Give it some time. Phoenix gets cold at night in winter. Expect many nights in the 30s.


The best part about winters here? No snow to shovel. No slippery roads. No rusted cars. No frostbite. No black ice. No gasping for air as sub zero wind chills suck the air out of your lungs. No scraping ice from car windows. No slipping on ice.
Cities like Chicago barely even get snow before December. Growing up, we always wished to get a White Christmas. Usually didn't happen, but the most memorable Christmas was the one in which we got a major blizzard. So exciting! It snows a lot less than people think and really only occasionally during a 2-3 month period, with some major snowstorm events, some years. And winter coats, scarves, gloves, and boots protect you from frostbit and keep you warm. No reason to stay inside. Most roads are properly salted asides from side streets which typically take longer to get to after a big storm.

Even better are places like Boston which gets a bit more snow but the winter weather usually stays in the 30s and 40s. No we didn't shovel every day lol maybe 5 times total, mostly after the huge winter storms. Most of the time we simply brush the snow off the car and drive through and simply wait for it to melt. I would actually loved to have some shoveling to do now as I am so bored. I'll even pay someone to let me shovel for them if it meant I got to see some snow.

Even if I had to shovel everyday for 3 months, it would beat 7 months hiding inside from 110 degree heat! At least you get to go outside to shovel as opposed to having to go from air conditioning to air conditioning in Phoenix. Much easier to snowshoe, ski, take a nature walk, sled, walk around downtown, etc during a cold snowy winter season than it is to bike and hike in Phoenix during the 7 months of 100+ degrees. Set my alarm for like 5am to get outside before it go hot - although it was still 90 degrees and once that sun hit too, oh boy.
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Old 12-14-2017, 10:11 AM
 
Location: Wonderland
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We got a white Christmas here in northeast Texas a few years ago! It was nice - very Christmassy. Even nicer that it was gone by noon the next day!
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Old 12-14-2017, 11:41 AM
 
Location: Minneapolis, MN
6,094 posts, read 3,407,582 times
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Quote:
Originally Posted by movingsoon81 View Post
Cities like Chicago barely even get snow before December. Growing up, we always wished to get a White Christmas. Usually didn't happen, but the most memorable Christmas was the one in which we got a major blizzard. So exciting! It snows a lot less than people think and really only occasionally during a 2-3 month period, with some major snowstorm events, some years. And winter coats, scarves, gloves, and boots protect you from frostbit and keep you warm. No reason to stay inside. Most roads are properly salted asides from side streets which typically take longer to get to after a big storm.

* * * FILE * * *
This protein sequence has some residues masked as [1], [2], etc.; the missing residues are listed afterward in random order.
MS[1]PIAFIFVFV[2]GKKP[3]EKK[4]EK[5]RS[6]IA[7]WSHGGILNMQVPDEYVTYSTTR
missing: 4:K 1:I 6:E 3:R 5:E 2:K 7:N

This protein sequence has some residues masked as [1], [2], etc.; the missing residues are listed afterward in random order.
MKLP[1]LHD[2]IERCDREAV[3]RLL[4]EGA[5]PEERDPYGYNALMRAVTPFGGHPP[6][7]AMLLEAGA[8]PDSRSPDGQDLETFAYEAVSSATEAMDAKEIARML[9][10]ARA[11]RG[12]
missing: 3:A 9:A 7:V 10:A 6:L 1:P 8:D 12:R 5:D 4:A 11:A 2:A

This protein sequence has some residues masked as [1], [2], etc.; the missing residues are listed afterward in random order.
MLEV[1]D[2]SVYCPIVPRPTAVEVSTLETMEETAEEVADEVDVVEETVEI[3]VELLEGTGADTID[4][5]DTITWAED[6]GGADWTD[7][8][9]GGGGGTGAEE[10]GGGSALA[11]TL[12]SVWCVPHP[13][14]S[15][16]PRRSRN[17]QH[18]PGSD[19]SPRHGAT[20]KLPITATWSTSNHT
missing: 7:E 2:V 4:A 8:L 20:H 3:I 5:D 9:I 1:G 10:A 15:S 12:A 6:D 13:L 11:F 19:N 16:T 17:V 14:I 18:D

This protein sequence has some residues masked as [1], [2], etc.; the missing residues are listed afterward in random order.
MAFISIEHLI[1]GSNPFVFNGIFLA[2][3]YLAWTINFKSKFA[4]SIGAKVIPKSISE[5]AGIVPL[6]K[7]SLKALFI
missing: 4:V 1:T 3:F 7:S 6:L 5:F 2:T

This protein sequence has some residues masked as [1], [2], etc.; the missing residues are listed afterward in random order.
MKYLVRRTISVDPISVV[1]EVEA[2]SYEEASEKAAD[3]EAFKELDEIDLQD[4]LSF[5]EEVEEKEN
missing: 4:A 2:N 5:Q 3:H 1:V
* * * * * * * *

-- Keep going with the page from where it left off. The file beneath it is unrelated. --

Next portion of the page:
Even better are places like Boston which gets a bit more snow but the winter weather usually stays in the 30s and 40s. No we didn't shovel every day lol maybe 5 times total, mostly after the huge winter storms. Most of the time we simply brush the snow off the car and drive through and simply wait for it to melt. I would actually loved to have some shoveling to do now as I am so bored. I'll even pay someone to let me shovel for them if it meant I got to see some snow.

Even if I had to shovel everyday for 3 months, it would beat 7 months hiding inside from 110 degree heat! At least you get to go outside to shovel as opposed to having to go from air conditioning to air conditioning in Phoenix. Much easier to snowshoe, ski, take a nature walk, sled, walk around downtown, etc during a cold snowy winter season than it is to bike and hike in Phoenix during the 7 months of 100+ degrees. Set my alarm for like 5am to get outside before it go hot - although it was still 90 degrees and once that sun hit too, oh boy.

Right. I'm still waiting for a storm worth shovelling for My roommate's boyfriend is giving us a snowblower for free anyway. Honestly folks, either invest in a snowblower or tell your roommate to date a guy who will give y'all one! Jokes aside, frost bite is a horrible thing that's EASILY avoided. I think more people are likely to get a winter sunburn than frost bite. Only an idiot would spend an extended period of time underdressed in freezing weather.

I've only slipped on ice once so far this winter and I deserved it cuz I was running. Anyone who takes it slow and wears sensible footwear should be fine. Plus, in winter you're so bundled up, you hardly feel the impact unless you land really bad lol. Something I noticed when skiing.

My one complaint is how ugly the city streets look with brown slush and when the snow gets dirty. Small price to pay, though, IMO.
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Old 12-14-2017, 01:40 PM
 
64 posts, read 55,889 times
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Quote:
Originally Posted by KathrynAragon View Post
We got a white Christmas here in northeast Texas a few years ago! It was nice - very Christmassy. Even nicer that it was gone by noon the next day!
sounds exciting! Probably even more so because it is so rare! I saw that Southern Texas got a few inches in the storm last week - even Corpus Christi - looked kinda cool with the palm trees covered with snow. Funny thing is that Texas got snow this year before Flagstaff, which usually gets over 100 inches per year!
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Old 12-14-2017, 02:11 PM
 
Location: Vancouver
12,706 posts, read 8,786,090 times
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I love the changing seasons, although critics would say Vancouver has two season, wet and dry.

In reality there are four. Winter has very short days, lots of rain, ( which I don't mind ) and on clear days, the snow on the mountains looming over downtown look spectacular.

Spring here is an explosion of colour. Thousands of Cherry and Japanese Plum trees bloom so much that they create pink and white blossoms drifts, like snow, on the side of some roads. Spring weather can start in late February, or mid-March.

Summers days are extremely long, with the sun setting past 9:20 pm, and rising at 5 am.

Autumn, again lots of trees changing colour.

All seasons have their own set of clothes, and even the food you eat changes.

I wouldn't be happy in a place that didn't have this.